The next morning Diệm and Nhu, who had escaped from the siege on the palace, agreed to surrender. The coup leader, General Dương Văn Minh dispatched a convoy to pick them up from their hideout in Cholon. The convoy was led by Xuân and consisted of Colonels Nguyễn Văn Quan and Dương Ngọc Lắm. Quan was Minh's deputy, and Lắm had been the commander of Diệm's Civil Guard until defecting mid-way through the coup once a rebel victory seemed assured. Two further officers made up the convoy: Major Dương Hiếu Nghĩa and Captain Nguyễn Văn Nhung, Minh's bodyguard.[5] When the officers arrived, Diệm requested that the convoy stop at the palace so that he could gather personal items before being exiled. Xuân turned him down, clinically stating that his orders were to take the brothers directly to headquarters. Nhu expressed disgust that they were to be transported in an APC, asking "You use such a vehicle to drive the president?"[6] Xuân said that it was selected to protect them from "extremists". Xuân ordered the brothers' hands be tied behind their backs before shoving them into the carrier. One officer asked to shoot Nhu, but Xuân turned him down. He didn't want to kill Nhu at that point as he purportedly intended to torture Nhu for money.[6]

After the arrest, Nhung and Nghĩa sat with the Ngô brothers in the APC. Before dispatching the convoy, Minh was reported to have gestured to Nhung with two fingers. This was taken as the order to kill the Ngô brothers. As the convoy on the route to the General Headquarters, Xuân ordered the APC to stop over at a National Police station where he brutally tortured Nhu and Diệm, asking them where they had hided money. When they refused to release the information, Xuân killed them with his pistol. An investigation by Đôn later determined Nghĩa shot the brothers at point-blank range with a semi-automatic firearm and that Nhung sprayed them with bullets before repeatedly stabbing the bodies with a knife without realizing that both the brothers had already been killed by Xuân.[7]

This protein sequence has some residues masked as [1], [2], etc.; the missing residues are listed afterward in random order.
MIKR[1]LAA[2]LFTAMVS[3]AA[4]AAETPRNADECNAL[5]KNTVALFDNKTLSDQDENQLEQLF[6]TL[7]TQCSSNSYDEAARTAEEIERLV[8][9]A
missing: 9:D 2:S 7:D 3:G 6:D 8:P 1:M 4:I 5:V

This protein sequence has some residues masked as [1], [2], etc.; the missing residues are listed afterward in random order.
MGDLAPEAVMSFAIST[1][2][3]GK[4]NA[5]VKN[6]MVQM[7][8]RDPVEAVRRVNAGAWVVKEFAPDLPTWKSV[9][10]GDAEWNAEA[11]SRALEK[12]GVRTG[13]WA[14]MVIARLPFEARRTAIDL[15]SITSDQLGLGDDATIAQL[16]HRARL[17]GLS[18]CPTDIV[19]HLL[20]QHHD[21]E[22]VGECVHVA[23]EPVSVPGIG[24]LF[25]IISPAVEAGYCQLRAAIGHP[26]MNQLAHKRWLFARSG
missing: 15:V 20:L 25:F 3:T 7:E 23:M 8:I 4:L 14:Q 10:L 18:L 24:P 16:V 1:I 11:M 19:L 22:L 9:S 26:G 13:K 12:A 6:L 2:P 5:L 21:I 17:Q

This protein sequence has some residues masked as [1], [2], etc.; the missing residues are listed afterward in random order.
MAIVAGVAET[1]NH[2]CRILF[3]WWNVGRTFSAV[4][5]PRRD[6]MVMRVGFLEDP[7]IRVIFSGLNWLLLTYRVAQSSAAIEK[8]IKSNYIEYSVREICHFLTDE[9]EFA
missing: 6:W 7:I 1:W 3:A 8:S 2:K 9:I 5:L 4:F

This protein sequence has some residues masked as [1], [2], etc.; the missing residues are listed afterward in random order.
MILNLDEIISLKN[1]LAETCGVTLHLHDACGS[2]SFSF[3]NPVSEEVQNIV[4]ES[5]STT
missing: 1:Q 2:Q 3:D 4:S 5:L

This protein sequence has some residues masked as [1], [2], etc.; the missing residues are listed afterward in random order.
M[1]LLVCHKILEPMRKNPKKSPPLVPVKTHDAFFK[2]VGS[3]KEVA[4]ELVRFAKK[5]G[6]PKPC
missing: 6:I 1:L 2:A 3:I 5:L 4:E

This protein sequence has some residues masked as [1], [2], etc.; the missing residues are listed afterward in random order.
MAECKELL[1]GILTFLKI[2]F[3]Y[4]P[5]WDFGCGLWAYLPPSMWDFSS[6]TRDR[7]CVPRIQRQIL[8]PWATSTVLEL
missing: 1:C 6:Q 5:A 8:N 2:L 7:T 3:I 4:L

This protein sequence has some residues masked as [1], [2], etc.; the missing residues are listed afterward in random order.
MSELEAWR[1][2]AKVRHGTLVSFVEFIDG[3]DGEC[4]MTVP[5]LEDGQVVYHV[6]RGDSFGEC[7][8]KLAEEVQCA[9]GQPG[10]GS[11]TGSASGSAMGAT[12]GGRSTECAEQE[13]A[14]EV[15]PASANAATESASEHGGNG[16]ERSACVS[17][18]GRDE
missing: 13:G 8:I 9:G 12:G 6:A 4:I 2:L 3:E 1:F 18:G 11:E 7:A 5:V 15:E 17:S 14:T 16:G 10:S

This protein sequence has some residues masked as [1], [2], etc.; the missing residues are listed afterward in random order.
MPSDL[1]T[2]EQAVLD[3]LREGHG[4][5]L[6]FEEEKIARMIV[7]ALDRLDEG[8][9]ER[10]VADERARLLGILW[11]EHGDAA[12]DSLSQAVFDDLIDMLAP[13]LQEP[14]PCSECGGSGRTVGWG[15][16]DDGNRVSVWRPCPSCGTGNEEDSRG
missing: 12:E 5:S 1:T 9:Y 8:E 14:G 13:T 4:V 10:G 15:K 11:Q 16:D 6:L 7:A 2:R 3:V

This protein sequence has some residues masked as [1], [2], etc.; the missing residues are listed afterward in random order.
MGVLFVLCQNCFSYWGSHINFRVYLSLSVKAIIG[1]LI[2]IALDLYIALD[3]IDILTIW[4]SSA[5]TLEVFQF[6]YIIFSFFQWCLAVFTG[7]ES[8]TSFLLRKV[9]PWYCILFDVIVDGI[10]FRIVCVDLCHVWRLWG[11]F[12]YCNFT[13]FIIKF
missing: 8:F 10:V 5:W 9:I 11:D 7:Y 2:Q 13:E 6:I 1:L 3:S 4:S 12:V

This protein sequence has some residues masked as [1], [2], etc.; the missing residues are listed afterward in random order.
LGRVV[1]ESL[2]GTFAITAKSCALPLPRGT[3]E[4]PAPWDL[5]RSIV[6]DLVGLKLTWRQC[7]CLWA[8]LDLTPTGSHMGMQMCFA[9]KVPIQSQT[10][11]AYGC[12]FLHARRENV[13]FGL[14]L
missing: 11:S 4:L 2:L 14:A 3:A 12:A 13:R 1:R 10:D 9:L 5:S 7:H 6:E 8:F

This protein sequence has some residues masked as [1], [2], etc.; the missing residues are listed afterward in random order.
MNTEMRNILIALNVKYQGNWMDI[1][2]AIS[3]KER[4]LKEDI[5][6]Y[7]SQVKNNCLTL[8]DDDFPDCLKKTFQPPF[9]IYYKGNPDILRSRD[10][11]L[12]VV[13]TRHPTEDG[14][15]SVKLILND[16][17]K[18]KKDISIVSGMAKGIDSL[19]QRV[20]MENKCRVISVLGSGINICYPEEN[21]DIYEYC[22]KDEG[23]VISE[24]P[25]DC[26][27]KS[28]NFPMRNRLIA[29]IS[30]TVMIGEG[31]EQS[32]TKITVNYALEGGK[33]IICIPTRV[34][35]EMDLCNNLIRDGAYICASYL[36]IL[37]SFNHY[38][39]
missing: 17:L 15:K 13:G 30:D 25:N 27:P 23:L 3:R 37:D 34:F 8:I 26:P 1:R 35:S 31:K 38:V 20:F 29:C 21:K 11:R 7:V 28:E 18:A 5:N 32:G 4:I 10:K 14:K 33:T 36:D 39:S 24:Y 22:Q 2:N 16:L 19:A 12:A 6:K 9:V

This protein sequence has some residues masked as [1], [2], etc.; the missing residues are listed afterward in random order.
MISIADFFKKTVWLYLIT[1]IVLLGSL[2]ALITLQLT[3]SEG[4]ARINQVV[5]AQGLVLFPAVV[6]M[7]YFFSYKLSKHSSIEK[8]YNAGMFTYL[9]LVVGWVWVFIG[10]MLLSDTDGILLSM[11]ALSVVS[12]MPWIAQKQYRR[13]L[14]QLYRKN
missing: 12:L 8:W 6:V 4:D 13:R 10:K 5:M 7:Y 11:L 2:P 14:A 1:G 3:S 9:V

The generals were shocked to see the dead bodies and Đôn ordered another officer to tell reporters that the brothers had died in an accident. He went to confront Minh in his office.[6]

Đôn: Why are they dead?
Minh: And what does it matter that they are dead?[6]

At this time, Xuân walked into Minh's office through the open door, unaware of Đôn's presence. Xuân snapped to attention and stated "Mission accomplie".[6] Although the blame was widely placed on Minh, U.S. Ambassador Henry Cabot Lodge, Jr. thought that Xuân was partly culpable asserting that "Diệm and Nhu had been assassinated, if not by Xuân personally, at least at his direction." [8]

Junta and overthrow